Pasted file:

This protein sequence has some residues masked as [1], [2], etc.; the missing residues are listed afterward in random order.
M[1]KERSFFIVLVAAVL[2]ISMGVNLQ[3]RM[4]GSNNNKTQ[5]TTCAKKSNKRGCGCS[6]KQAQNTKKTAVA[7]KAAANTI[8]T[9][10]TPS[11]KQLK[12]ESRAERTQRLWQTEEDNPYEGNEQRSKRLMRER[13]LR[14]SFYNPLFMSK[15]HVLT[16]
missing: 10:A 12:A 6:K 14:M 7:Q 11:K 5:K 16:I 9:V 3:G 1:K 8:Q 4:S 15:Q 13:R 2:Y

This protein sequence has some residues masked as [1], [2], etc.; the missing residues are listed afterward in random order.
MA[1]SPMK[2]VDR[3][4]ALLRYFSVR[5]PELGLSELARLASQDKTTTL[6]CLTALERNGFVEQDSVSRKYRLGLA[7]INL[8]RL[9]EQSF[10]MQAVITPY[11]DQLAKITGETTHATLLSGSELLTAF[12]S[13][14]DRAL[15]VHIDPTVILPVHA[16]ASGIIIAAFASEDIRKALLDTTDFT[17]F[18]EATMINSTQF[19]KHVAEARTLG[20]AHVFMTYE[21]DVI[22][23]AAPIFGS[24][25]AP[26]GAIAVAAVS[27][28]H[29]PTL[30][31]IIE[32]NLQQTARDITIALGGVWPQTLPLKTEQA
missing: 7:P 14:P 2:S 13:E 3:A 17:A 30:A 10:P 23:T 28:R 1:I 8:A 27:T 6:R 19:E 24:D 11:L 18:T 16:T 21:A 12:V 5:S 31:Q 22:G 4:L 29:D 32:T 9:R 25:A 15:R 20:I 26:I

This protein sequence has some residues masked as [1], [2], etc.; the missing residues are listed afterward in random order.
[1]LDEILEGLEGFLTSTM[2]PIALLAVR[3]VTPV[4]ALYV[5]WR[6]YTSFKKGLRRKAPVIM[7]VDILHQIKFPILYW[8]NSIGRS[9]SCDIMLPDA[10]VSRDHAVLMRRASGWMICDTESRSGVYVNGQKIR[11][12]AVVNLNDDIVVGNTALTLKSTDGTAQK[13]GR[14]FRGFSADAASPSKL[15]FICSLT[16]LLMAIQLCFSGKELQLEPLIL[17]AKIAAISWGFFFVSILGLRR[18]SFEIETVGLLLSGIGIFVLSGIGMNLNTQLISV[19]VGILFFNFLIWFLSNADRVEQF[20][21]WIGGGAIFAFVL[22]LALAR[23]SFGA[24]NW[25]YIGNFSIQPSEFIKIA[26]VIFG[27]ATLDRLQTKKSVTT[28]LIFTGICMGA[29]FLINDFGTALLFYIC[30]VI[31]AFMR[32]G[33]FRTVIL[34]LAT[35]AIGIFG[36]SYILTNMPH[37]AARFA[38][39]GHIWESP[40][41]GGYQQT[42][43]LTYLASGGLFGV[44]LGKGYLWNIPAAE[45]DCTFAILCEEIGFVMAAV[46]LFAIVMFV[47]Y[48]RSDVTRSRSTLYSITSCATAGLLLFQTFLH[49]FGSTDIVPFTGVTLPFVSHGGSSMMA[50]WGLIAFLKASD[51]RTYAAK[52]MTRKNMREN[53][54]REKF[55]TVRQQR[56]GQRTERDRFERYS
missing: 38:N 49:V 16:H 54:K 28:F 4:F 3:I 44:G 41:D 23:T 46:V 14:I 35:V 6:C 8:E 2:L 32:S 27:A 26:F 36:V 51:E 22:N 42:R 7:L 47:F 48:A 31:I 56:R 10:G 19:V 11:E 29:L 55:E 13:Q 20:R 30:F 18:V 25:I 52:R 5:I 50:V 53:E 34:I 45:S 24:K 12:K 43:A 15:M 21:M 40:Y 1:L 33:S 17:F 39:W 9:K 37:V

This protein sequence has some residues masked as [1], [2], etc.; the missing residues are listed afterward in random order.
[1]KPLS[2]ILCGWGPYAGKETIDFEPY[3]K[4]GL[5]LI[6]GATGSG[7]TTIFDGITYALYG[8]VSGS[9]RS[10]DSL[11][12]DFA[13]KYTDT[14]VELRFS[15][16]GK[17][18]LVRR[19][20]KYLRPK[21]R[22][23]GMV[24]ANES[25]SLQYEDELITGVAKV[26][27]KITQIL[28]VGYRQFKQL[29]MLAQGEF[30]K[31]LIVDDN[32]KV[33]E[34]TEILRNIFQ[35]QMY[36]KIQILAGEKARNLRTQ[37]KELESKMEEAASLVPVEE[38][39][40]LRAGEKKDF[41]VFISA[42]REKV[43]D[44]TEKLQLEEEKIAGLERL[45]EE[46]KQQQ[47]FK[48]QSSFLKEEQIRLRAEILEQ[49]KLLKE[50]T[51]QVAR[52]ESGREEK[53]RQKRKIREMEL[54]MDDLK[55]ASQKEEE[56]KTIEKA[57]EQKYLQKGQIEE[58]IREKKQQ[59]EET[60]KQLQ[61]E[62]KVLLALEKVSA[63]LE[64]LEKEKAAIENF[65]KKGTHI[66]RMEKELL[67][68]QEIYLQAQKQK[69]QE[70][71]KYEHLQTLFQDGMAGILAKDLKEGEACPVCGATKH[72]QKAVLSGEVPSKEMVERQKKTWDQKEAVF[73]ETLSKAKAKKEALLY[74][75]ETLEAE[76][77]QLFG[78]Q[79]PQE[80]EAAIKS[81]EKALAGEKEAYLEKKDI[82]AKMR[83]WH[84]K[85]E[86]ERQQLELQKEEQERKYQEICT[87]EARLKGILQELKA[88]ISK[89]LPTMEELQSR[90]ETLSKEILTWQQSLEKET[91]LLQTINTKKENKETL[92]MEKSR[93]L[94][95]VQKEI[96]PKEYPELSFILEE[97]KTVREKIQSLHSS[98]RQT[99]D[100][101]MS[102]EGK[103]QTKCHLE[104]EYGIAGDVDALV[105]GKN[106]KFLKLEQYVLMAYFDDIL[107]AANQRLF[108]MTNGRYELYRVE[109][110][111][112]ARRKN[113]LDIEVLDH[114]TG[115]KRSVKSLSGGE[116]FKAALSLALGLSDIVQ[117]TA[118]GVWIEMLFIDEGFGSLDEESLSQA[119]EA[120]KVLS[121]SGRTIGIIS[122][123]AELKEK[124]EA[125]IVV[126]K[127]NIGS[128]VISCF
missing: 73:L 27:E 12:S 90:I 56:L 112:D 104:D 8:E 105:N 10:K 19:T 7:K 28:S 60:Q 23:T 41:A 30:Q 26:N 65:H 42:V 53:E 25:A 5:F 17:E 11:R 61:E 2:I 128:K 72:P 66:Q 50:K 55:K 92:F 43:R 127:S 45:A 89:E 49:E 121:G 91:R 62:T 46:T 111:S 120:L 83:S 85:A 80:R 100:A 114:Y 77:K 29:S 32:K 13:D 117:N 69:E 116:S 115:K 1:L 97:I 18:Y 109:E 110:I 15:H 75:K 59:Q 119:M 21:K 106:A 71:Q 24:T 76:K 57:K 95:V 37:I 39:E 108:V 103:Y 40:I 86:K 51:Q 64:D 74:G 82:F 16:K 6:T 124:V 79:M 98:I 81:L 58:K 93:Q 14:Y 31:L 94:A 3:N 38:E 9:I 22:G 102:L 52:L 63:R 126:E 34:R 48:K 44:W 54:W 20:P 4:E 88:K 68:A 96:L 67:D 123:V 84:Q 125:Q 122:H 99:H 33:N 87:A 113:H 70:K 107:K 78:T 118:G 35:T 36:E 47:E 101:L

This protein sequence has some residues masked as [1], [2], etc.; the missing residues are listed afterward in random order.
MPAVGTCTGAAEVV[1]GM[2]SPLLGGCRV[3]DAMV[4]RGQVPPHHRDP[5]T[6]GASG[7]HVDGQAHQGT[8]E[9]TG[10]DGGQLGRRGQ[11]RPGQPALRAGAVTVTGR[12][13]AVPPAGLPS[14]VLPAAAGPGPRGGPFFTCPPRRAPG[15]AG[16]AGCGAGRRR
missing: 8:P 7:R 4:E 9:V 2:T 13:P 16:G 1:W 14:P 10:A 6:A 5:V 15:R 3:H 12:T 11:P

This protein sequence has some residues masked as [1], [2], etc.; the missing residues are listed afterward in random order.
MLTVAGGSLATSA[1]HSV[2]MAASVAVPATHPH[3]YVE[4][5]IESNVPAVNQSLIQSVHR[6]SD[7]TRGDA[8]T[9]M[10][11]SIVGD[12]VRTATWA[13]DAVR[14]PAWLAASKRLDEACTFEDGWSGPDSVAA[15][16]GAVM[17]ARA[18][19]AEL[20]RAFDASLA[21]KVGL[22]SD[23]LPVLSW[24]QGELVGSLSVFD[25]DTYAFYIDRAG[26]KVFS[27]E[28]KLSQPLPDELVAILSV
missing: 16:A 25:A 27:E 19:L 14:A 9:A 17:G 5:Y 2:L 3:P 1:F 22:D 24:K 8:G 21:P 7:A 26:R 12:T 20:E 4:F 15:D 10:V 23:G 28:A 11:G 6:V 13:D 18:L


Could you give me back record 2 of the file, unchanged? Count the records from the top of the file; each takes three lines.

This protein sequence has some residues masked as [1], [2], etc.; the missing residues are listed afterward in random order.
MA[1]SPMK[2]VDR[3][4]ALLRYFSVR[5]PELGLSELARLASQDKTTTL[6]CLTALERNGFVEQDSVSRKYRLGLA[7]INL[8]RL[9]EQSF[10]MQAVITPY[11]DQLAKITGETTHATLLSGSELLTAF[12]S[13][14]DRAL[15]VHIDPTVILPVHA[16]ASGIIIAAFASEDIRKALLDTTDFT[17]F[18]EATMINSTQF[19]KHVAEARTLG[20]AHVFMTYE[21]DVI[22][23]AAPIFGS[24][25]AP[26]GAIAVAAVS[27][28]H[29]PTL[30][31]IIE[32]NLQQTARDITIALGGVWPQTLPLKTEQA
missing: 7:P 14:P 2:S 13:E 3:A 17:A 30:A 10:P 23:T 28:R 1:I 8:A 27:T 6:R 19:E 24:D 11:L 18:T 16:T 21:A 12:V 5:S 31:Q 22:G 4:L 29:D 32:T 9:R 25:A 15:R 20:I 26:I